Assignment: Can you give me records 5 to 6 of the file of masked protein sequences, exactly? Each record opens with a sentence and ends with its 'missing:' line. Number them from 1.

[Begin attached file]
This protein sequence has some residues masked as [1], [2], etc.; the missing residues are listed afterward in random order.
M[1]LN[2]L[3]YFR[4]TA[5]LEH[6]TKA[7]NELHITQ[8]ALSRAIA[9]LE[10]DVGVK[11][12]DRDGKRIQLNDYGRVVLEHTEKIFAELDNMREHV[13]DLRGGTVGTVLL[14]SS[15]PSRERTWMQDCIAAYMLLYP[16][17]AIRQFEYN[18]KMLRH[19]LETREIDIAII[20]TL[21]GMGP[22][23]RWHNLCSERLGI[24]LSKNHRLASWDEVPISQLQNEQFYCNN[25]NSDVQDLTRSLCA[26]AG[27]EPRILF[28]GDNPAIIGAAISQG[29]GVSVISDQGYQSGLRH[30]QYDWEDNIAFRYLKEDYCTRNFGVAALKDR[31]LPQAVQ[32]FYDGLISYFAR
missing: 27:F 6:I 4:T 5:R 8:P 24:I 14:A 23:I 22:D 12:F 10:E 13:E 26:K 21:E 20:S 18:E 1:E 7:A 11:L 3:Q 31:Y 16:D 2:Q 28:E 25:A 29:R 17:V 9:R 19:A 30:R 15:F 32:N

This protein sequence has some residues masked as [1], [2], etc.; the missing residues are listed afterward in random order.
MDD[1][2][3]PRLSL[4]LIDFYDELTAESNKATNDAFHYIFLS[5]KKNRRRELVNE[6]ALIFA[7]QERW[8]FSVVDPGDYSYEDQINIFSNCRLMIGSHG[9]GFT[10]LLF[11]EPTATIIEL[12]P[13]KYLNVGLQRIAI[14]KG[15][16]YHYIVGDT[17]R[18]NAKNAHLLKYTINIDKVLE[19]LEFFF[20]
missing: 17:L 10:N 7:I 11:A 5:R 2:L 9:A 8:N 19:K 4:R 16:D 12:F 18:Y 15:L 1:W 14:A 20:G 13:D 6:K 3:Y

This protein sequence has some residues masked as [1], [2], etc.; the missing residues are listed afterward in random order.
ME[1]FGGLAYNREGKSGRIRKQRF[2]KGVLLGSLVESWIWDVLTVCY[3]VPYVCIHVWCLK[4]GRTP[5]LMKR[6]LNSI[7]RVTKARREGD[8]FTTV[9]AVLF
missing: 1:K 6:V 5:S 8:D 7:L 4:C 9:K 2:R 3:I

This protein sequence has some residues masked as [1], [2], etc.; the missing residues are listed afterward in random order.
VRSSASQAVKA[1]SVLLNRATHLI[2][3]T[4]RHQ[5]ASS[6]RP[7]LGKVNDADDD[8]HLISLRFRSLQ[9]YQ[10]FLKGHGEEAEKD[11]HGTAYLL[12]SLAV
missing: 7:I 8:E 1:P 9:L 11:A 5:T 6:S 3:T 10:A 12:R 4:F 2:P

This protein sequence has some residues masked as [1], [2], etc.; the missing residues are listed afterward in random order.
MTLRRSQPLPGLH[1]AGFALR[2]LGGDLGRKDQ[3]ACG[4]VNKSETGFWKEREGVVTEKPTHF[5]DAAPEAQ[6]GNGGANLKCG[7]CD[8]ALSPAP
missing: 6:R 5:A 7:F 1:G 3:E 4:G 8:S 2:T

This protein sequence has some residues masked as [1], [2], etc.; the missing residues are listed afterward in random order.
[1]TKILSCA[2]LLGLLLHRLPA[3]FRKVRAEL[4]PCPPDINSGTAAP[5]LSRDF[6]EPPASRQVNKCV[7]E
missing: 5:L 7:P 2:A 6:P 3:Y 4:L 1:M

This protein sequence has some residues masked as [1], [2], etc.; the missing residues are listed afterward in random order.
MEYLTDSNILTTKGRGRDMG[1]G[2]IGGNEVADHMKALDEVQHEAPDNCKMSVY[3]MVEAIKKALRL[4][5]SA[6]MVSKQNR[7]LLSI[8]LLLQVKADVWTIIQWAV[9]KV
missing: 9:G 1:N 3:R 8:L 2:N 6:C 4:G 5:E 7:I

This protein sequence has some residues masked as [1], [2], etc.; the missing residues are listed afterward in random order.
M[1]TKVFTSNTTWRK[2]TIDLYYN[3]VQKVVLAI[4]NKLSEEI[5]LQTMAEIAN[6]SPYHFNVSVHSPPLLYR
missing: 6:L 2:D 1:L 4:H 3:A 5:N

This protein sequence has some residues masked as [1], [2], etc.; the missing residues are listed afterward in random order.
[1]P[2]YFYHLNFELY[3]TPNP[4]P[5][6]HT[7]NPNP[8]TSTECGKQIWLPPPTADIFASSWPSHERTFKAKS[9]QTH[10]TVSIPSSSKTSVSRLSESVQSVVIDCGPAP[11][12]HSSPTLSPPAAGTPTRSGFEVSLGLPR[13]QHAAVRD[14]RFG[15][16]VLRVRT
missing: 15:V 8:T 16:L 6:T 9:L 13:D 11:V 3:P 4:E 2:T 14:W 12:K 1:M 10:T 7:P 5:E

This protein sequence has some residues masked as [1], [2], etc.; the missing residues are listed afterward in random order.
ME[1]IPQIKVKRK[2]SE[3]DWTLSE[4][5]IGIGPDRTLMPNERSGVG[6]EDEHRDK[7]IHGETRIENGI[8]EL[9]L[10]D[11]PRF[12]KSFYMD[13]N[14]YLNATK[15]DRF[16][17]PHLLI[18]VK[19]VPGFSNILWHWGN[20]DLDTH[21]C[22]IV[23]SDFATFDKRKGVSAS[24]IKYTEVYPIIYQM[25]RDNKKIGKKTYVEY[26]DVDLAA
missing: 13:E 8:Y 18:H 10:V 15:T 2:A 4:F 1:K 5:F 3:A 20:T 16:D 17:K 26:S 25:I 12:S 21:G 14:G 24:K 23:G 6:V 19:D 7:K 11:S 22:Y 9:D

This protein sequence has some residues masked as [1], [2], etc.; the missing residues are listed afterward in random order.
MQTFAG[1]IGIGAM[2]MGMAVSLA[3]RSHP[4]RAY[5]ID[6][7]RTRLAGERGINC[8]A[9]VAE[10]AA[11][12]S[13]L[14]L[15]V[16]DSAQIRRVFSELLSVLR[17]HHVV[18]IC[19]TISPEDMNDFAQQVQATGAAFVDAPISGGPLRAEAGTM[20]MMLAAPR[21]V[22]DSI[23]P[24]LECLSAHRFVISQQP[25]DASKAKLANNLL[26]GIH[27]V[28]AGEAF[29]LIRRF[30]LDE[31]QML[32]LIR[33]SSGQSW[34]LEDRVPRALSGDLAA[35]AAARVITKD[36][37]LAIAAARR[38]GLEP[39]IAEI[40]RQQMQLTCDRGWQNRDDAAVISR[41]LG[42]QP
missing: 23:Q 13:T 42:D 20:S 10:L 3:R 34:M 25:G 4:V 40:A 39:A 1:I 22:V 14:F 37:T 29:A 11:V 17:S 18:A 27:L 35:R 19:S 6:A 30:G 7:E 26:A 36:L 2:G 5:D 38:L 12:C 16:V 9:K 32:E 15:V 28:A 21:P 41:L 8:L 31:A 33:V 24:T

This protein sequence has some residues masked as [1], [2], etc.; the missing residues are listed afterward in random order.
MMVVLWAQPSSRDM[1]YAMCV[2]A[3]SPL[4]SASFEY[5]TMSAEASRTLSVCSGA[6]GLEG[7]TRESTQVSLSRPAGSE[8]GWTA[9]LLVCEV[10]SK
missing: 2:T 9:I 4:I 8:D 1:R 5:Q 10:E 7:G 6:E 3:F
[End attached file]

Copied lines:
This protein sequence has some residues masked as [1], [2], etc.; the missing residues are listed afterward in random order.
MTLRRSQPLPGLH[1]AGFALR[2]LGGDLGRKDQ[3]ACG[4]VNKSETGFWKEREGVVTEKPTHF[5]DAAPEAQ[6]GNGGANLKCG[7]CD[8]ALSPAP
missing: 6:R 5:A 7:F 1:G 3:E 4:G 8:S 2:T

This protein sequence has some residues masked as [1], [2], etc.; the missing residues are listed afterward in random order.
[1]TKILSCA[2]LLGLLLHRLPA[3]FRKVRAEL[4]PCPPDINSGTAAP[5]LSRDF[6]EPPASRQVNKCV[7]E
missing: 5:L 7:P 2:A 6:P 3:Y 4:L 1:M